(The Center Square) — Georgia has a 3.2% unemployment rate and roughly 5.1 million people in its workforce, but Peach State companies struggle to recruit employees.
And, a looming recession may only temporarily ease hiring troubles, testimony at the first meeting of the Senate Study Committee on Expanding Georgia’s Workforce revealed.
“We should be in a good position, but when you go to your communities, that’s not what we’re hearing,” Jamal Jessie, a workforce development manager for Georgia Power, told the committee. “We’re hearing that we’re having problems filling vacancies, we’re hearing that we’re having challenges [finding] people with skills and … although we have a strong workforce, there’s a lot of opportunities to improve it.”
Jessie pointed to record job creation and a skills mismatch as two factors contributing to the challenge.
Between 2017 and 2021, Georgia added more than 130,000 jobs. While the number of job openings fell in April 2020 to one opening for every four unemployed Georgians, by July 2022, there were roughly three openings for every unemployed person in the state, Hayley Williams, interim director of the Georgia Senate Research Office, told the committee.
“We are the number one place to do business for nine years; I know we’re all very proud of that,” state Sen. John Albers, R-Roswell, said during the hearing. “One problem with being number one is everyone wants to knock us off. So, we have to continue to stay ahead of that, and the workforce, obviously, is a key and critical … component to doing that.”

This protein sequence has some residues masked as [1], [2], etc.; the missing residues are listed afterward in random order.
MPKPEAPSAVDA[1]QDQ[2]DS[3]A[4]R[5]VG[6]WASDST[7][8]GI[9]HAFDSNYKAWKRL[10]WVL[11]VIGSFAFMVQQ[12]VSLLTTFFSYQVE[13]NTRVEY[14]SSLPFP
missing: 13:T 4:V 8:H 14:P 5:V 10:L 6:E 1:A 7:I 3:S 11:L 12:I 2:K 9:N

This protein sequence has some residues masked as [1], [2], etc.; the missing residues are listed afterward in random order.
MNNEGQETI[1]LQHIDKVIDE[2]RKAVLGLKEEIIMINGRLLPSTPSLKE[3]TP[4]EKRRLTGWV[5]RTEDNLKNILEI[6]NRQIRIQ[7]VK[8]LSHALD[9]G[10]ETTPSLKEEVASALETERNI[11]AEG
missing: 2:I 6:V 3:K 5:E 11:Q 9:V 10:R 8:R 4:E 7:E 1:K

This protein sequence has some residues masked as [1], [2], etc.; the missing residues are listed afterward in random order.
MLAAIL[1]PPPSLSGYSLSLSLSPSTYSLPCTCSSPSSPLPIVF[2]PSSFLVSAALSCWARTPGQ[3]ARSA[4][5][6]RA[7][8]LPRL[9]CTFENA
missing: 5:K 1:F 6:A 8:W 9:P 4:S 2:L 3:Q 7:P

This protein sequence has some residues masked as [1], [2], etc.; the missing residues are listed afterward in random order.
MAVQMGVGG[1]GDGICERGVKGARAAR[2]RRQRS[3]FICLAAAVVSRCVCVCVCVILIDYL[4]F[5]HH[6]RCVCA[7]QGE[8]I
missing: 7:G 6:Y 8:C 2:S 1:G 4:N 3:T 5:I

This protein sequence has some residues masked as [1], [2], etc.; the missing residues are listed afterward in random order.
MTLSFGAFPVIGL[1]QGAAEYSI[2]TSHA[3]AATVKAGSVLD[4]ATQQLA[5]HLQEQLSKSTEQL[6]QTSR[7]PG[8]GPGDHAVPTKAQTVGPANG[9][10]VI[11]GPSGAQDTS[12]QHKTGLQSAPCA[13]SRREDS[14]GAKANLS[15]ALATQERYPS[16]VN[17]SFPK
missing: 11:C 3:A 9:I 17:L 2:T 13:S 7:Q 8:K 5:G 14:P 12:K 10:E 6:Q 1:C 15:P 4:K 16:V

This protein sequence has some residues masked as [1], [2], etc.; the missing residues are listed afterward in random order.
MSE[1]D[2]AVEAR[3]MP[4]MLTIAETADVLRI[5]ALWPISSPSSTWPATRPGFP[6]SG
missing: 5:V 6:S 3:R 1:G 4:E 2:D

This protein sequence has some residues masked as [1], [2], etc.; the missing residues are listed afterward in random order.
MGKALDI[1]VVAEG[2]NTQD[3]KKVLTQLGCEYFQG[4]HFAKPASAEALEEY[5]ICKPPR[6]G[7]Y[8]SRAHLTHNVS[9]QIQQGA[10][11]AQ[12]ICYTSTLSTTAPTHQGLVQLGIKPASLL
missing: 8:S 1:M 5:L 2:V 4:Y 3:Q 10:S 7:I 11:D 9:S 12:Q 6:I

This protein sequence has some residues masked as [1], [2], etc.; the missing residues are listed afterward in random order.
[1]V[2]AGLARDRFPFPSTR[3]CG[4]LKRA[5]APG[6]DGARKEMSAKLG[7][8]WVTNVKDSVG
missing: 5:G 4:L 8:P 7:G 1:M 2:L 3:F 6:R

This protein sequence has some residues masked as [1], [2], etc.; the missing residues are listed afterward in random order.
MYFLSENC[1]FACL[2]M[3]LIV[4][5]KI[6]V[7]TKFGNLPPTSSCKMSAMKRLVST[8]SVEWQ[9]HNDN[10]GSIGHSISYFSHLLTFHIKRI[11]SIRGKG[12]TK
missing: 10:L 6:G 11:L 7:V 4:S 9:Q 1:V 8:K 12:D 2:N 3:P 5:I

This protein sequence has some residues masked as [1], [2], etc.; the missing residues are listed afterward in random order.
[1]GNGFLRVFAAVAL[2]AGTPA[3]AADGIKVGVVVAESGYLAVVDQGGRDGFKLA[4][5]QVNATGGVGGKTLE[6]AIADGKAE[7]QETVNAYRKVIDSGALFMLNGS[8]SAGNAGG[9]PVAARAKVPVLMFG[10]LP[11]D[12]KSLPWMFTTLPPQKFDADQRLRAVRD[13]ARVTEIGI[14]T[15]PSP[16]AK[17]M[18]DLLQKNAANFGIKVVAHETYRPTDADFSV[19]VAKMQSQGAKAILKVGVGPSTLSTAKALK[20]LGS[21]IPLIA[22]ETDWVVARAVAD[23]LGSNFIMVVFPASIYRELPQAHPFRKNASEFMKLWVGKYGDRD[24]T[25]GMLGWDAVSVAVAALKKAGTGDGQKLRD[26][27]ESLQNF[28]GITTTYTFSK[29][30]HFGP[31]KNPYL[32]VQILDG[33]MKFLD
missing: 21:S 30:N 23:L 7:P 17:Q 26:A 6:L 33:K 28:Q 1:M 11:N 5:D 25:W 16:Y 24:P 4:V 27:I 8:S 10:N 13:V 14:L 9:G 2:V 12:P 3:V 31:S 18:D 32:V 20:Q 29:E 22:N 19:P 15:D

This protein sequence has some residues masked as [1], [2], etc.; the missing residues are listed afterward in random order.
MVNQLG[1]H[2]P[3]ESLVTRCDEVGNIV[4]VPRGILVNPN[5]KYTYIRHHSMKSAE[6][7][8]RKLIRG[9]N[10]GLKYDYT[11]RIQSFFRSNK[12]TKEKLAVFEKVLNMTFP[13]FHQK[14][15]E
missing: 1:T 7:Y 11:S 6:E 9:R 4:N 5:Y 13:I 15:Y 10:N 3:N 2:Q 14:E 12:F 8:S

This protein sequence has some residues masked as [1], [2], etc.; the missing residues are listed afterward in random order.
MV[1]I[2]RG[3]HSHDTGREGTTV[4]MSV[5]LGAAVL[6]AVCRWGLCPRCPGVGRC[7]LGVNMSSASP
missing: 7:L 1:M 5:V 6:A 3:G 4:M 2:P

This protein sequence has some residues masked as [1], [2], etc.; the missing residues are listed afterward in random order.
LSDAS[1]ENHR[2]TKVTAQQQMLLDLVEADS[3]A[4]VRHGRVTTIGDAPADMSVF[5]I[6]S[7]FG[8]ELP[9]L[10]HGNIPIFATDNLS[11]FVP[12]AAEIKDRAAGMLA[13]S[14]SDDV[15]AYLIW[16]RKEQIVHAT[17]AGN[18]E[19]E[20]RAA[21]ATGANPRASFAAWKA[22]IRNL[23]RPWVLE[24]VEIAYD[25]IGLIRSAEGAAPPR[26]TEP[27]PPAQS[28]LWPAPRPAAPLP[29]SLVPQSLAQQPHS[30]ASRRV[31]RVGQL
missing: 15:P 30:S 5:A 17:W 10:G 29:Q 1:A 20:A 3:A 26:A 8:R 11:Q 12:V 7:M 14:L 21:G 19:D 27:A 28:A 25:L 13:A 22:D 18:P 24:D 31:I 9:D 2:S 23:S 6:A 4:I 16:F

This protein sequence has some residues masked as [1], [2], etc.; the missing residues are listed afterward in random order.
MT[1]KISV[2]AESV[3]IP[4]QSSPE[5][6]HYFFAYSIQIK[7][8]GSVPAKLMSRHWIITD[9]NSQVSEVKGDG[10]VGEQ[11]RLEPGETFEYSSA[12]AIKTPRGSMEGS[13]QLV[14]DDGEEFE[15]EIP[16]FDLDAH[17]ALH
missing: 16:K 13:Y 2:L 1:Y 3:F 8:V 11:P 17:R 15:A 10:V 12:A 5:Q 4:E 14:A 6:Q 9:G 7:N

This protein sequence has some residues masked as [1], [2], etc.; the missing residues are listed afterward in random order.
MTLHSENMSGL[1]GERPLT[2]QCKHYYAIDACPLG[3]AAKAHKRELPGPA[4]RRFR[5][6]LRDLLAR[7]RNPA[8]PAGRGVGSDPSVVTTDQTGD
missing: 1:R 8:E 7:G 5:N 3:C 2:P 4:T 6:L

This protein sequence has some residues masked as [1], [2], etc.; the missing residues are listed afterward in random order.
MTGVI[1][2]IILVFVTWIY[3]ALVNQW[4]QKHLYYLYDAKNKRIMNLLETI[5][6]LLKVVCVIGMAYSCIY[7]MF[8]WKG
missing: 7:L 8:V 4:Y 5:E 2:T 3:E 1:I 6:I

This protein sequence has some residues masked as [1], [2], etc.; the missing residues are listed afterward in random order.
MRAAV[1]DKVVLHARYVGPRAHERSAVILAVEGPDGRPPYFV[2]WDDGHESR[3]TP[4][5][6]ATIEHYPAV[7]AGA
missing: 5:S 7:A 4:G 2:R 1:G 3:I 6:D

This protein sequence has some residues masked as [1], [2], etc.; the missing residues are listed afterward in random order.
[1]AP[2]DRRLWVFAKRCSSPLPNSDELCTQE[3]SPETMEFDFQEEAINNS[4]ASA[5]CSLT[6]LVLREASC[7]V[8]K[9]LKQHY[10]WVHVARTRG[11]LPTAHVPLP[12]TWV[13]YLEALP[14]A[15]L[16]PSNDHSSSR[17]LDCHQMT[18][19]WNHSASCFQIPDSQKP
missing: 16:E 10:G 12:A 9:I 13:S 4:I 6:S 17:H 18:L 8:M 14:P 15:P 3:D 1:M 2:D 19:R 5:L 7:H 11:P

The Georgia Senate created the committee with the passage of Senate Resolution 275. The group will hold a series of meetings throughout the state and make recommendations for lawmakers to consider when they reconvene in January.
“We’re seeing that the signs of the current labor shortage are past us to the worst extent,” Steve Jones, director of HR planning for UPS, said, adding that a potential recession will only temporarily ease recruitment retention difficulties. Jones said he expects labor shortages to remain until at least 2030 and possibly 2040.
“…Wage growth is strong, particularly blue-collar wage growth is stronger than white-collar wage growth at this time, and we’re going to … continue to see that trend here in Georgia and elsewhere because we do not produce enough blue-collar workers in the United States,” Jones added. “Our education systems are designed to get everybody to be college-ready versus career-ready, and I would encourage the committee to look at career-ready employment as well as college-ready education systems.”
By T.A. DeFeo | The Center Square contributor